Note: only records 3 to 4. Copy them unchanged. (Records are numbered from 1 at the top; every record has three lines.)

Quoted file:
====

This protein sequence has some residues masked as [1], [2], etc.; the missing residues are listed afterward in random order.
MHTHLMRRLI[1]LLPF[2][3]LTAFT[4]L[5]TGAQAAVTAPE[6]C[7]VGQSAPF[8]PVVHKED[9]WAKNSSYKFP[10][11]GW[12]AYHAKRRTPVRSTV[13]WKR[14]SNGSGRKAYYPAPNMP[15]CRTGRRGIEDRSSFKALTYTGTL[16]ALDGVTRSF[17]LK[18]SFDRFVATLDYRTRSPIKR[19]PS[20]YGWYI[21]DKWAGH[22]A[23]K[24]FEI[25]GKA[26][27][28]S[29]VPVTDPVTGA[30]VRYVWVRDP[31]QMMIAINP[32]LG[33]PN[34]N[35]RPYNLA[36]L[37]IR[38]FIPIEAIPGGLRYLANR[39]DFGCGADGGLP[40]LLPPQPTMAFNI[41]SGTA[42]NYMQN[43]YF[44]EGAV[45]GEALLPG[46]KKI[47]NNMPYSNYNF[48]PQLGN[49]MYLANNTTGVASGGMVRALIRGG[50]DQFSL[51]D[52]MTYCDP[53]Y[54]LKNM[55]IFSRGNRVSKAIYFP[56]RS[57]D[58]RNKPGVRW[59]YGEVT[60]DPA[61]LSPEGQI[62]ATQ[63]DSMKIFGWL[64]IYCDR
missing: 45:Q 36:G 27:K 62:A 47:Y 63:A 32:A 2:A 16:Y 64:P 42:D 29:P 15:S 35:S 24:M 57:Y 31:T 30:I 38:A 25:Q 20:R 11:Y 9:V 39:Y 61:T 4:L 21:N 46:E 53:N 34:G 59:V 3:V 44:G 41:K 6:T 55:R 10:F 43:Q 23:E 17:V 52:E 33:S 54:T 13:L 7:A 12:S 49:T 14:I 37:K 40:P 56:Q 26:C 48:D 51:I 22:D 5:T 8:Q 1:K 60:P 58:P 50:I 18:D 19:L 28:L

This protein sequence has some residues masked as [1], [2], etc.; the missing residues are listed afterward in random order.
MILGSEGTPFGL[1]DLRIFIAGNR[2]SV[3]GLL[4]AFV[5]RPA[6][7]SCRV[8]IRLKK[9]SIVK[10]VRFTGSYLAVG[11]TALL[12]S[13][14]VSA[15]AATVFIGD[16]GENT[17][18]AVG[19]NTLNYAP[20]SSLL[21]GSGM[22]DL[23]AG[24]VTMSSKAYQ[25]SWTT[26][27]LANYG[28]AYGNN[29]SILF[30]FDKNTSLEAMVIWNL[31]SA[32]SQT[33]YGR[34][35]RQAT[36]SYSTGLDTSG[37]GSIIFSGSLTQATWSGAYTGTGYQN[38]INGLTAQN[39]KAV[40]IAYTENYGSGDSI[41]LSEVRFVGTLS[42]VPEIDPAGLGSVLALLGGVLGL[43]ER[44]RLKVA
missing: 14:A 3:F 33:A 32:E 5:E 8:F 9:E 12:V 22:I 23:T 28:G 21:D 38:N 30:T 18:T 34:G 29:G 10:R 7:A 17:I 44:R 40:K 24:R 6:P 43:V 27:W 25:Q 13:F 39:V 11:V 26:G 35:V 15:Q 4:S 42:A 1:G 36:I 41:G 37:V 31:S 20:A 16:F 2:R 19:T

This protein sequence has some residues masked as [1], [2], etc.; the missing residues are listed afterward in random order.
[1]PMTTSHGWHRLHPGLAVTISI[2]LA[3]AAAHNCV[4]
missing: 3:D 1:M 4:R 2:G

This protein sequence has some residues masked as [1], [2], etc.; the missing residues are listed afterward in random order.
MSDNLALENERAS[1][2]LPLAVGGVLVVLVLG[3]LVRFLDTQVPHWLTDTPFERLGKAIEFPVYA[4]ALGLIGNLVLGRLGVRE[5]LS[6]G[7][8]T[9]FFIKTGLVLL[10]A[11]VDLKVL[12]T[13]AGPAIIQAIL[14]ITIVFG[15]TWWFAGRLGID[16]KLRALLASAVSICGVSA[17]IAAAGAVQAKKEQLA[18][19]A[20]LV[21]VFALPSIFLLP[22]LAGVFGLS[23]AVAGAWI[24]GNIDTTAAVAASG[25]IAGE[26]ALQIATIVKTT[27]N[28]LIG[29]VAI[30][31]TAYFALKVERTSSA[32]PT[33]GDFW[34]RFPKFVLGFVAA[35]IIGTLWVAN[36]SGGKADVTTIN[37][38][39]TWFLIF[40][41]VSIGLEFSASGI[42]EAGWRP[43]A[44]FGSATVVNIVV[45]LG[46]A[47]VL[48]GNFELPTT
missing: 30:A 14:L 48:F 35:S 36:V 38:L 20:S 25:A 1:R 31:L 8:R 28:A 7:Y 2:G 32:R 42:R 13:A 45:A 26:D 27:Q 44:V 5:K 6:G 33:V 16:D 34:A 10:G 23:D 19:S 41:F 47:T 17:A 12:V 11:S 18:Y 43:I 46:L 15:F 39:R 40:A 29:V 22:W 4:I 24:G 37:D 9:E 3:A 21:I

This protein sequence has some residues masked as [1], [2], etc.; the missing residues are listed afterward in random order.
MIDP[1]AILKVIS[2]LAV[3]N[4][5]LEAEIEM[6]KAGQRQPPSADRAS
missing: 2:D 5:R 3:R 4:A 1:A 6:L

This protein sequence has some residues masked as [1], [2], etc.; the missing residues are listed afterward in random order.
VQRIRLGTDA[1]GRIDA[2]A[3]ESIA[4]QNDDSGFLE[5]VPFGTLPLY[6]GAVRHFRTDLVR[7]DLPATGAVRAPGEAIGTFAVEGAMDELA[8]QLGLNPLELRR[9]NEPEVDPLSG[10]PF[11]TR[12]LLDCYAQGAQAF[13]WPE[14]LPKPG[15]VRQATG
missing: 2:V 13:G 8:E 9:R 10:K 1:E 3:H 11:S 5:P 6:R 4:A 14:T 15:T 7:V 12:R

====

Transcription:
This protein sequence has some residues masked as [1], [2], etc.; the missing residues are listed afterward in random order.
[1]PMTTSHGWHRLHPGLAVTISI[2]LA[3]AAAHNCV[4]
missing: 3:D 1:M 4:R 2:G

This protein sequence has some residues masked as [1], [2], etc.; the missing residues are listed afterward in random order.
MSDNLALENERAS[1][2]LPLAVGGVLVVLVLG[3]LVRFLDTQVPHWLTDTPFERLGKAIEFPVYA[4]ALGLIGNLVLGRLGVRE[5]LS[6]G[7][8]T[9]FFIKTGLVLL[10]A[11]VDLKVL[12]T[13]AGPAIIQAIL[14]ITIVFG[15]TWWFAGRLGID[16]KLRALLASAVSICGVSA[17]IAAAGAVQAKKEQLA[18][19]A[20]LV[21]VFALPSIFLLP[22]LAGVFGLS[23]AVAGAWI[24]GNIDTTAAVAASG[25]IAGE[26]ALQIATIVKTT[27]N[28]LIG[29]VAI[30][31]TAYFALKVERTSSA[32]PT[33]GDFW[34]RFPKFVLGFVAA[35]IIGTLWVAN[36]SGGKADVTTIN[37][38][39]TWFLIF[40][41]VSIGLEFSASGI[42]EAGWRP[43]A[44]FGSATVVNIVV[45]LG[46]A[47]VL[48]GNFELPTT
missing: 30:A 14:L 48:F 35:S 36:V 38:L 20:S 25:A 1:R 31:L 8:R 28:A 7:Y 2:G 32:R 42:R 13:A 45:A 26:D 27:Q 44:V 5:K 6:G 33:V 16:D 34:A 10:G 23:D 19:S 41:F 47:T 17:A 12:V 11:S 18:Y 43:I 46:L 15:F 39:R 40:A 29:V 22:W 4:I 24:G 37:D 9:E 3:A 21:I